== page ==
Because of a cow's unique ability to convert forage resources to muscle, beef production and profitability are tied to the amount of precipitation that can be utilized by live plants.

Author Charles Dudley Warner once wrote, "Everybody talks about the weather, but nobody does anything about it."

While it's true we can't control the wind or predictably manipulate rainfall, there are management tools available that will enable you to take advantage of the precipitation your land receives to maximize production. More rainfall doesn't mean more production if that water doesn't stick around long enough to be used.

The hydrologic cycle

The amount of water on earth never changes. But its form and location is constantly in a changing cycle. Precipitation that reaches the ground either evaporates, infiltrates into the soil or runs off the soil surface to ponds, lakes or oceans. That small amount of precipitation that infiltrates into the soil is the key to plant life and productivity. Synonymously, plant life and soil surface characteristics affect the amount of water that infiltrates and is retained in the soil.

"Most ranching occurs in arid or semi-arid regions so generally you don't have enough water to begin with. But when it does rain you want that water to go into the soil and not run off," says Butch Taylor, superintendent of the Texas A&M research station in Sonora, Texas.

The conceptual model of water use on rangeland (see chart) illustrates how forages beneficial to beef production are able to utilize only a small percentage of the precipitation that falls on south Texas rangelands. Where each drop of water falling on your pasture goes depends on the climate, geology and the vegetation on your land.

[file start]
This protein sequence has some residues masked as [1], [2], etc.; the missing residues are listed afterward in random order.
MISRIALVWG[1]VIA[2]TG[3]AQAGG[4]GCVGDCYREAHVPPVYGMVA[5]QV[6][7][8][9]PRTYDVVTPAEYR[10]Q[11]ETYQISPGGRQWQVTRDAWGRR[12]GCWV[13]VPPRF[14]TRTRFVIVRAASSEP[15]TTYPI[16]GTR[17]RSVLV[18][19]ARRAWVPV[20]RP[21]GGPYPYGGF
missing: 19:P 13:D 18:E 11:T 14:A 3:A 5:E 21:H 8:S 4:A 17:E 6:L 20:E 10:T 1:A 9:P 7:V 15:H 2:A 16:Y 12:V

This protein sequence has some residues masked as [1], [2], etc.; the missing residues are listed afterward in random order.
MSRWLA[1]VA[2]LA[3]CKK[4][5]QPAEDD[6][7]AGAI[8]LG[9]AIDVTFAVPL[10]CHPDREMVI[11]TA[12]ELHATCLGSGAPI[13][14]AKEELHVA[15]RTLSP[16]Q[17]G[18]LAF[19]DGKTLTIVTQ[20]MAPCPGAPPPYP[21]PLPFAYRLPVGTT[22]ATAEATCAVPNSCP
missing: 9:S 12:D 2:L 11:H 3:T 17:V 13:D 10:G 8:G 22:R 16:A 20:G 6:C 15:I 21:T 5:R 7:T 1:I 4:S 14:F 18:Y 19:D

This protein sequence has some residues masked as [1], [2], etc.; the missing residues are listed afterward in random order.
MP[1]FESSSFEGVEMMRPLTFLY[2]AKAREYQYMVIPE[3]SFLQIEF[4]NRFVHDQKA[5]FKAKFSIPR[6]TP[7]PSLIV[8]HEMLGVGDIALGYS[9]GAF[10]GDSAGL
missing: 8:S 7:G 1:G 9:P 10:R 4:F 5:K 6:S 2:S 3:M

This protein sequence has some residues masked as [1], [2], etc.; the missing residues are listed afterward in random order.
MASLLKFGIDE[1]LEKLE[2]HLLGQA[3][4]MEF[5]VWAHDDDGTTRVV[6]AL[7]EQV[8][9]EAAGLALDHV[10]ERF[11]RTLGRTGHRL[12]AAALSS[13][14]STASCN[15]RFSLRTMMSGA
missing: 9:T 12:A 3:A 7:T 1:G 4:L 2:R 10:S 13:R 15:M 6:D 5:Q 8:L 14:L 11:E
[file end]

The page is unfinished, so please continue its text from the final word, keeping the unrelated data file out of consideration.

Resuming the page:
Improving rainfall effectiveness

Whether you produce beef on arid range, lush grass pastures or the short grass prairie, management of your forage and soil resources can improve the effectiveness of rainfall by: * Reducing runoff * Avoiding over-grazing * Controlling undesirable weeds and brush * Minimizing evaporation

Reduce runoff

The process of harnessing the sun's energy in green plants and converting that energy to protein through cattle would never be possible without sustainable soil resources. Surface runoff represents a serious loss of water and the erosive nature of runoff transports soil and nutrients from the land. The loss of soil reduces the quantity of water that can be stored at any one time. This not only limits forage production but results in plants running out of water faster, increasing the frequency and severity of drought.

"The first step in capturing rainfall is ensuring that you have as much of the ground covered as possible. That means covered by green growing plant material or by dead plant litter," says Jim Gerrish, forage specialist at the University of Missouri's Forage Systems Research Center in Linneus, Mo. " If pastures are always being grazed down to 11/2 to 2 inches you are going to have bare ground. If you have bare soil between plants, you can count on having run off. But if you have plant residue on the soil surface it will act as a sponge and hold the water in place."